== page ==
By Chris Strong, Leadership Seacoast Class of 2004
We knock on the door and enter. We are greeted in almost every home by TV’s blaring, blankets and pillows draped over living room sofas, family photos and memorabilia from a life lived covering walls, medicine bottles lining a coffee table and an expectant face. In some homes, a place setting for one is neatly arranged on the dining room table awaiting our arrival.
On September 11, I was part of Leadership Seacoast’s team participating in United Way’s Day of Caring working with Meals on Wheels in Raymond. We packaged and delivered meals in 100 degree heat. I was reminded that we were not just nourishing bodies-fulfilling mission-but we were filling the hearts and souls of the clients and in doing so, ourselves.
All nonprofits have a mission and mission statement. It is clear they exist to improve the quality of life for their clients and their community. Quite often their profound work extends to those of us who volunteer. Is this a byproduct of mission?
The behind the scenes efforts of Meals on Wheels is a business. It involves the procurement of healthy foods from a vendor, daily deliveries to a site, check lists, portion control, dietary considerations, and efficient processes by staff and volunteers packaging and distributing food within a two hour time period to ensure food safety. But the loving hands that package the meals and deliver them see their efforts beyond a business. They know that quite often the delivery of a meal is the only point of human contact a client may have that day.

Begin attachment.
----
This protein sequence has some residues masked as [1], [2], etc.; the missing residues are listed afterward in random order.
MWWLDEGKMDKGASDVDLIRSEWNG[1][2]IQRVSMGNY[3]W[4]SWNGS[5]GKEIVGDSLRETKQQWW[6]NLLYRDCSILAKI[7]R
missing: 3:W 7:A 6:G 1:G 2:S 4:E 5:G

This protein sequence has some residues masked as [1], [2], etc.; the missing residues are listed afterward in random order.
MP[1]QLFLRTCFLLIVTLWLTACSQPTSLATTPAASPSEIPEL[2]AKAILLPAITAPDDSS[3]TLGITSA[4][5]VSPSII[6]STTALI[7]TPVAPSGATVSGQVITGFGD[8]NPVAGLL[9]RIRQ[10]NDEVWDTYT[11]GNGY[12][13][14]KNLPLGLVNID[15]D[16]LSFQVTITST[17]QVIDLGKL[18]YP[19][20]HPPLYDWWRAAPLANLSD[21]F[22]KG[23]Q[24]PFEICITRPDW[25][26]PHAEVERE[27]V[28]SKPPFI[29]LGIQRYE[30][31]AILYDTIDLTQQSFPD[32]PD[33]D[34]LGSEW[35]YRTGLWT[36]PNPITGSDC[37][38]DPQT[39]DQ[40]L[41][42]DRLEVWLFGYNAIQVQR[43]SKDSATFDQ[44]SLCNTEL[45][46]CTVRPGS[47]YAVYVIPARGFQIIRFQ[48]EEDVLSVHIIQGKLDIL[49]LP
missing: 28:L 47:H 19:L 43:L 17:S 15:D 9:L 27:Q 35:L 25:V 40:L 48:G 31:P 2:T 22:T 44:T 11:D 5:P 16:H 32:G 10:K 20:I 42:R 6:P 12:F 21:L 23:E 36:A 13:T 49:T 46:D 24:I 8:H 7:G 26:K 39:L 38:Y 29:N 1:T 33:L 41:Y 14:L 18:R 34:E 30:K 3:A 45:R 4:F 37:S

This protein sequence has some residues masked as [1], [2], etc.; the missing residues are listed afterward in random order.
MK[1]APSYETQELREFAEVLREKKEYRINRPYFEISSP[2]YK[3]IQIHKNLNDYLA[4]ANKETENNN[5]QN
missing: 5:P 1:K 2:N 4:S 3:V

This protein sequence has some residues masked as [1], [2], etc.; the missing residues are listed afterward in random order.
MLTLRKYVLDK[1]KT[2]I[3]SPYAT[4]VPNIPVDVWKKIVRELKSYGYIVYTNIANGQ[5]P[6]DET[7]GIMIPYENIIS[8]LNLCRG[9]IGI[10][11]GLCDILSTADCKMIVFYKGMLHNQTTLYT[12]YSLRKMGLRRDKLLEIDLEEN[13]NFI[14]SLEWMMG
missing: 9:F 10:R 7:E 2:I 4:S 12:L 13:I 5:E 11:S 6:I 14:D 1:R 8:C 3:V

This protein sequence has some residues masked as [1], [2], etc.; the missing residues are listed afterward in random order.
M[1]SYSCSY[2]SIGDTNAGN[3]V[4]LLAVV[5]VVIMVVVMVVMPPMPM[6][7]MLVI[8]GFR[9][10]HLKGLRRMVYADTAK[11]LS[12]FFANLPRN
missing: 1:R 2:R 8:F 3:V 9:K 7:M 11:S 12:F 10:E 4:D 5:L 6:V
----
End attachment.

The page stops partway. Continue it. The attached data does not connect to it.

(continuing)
With cheerful spirits, laugher, and care, food is measured, scooped, sealed, and bundled for each client. Precise measurements are critical to meet federal nutritional standards and ensure there is enough food for all clients. I heard several times “This is the best job I could ever have.” At first, the statement didn’t resonate. By the end of the day, I understood.
With each visit and interaction, I became more aware that we were checking in and caring for the lives of others in one of the most intimate ways. We were in homes, providing food, inquiring about children, grandchildren, health, pets, or a Red Sox game. The lives of Meals on Wheels’ staff and volunteers are intertwined with their clients. As such, I found the mission extending beyond food delivery, but to service and giving of one’s self. A byproduct of mission?
Meals on Wheels feeds the hearts and souls of our neighbors, parents, grandparents, and veterans. These are not scenarios we think about day in and day out unless we are the service provider. I ended my day and carry with me tremendous gratitude and appreciation for the staff and volunteers of all the nonprofits that touch the lives of others. Without them, the world would be under nourished indeed. That is the byproduct of mission. Thought provoking, mind and heart altering impact on anyone who enters the nonprofit experience.
President, Strong Resource Group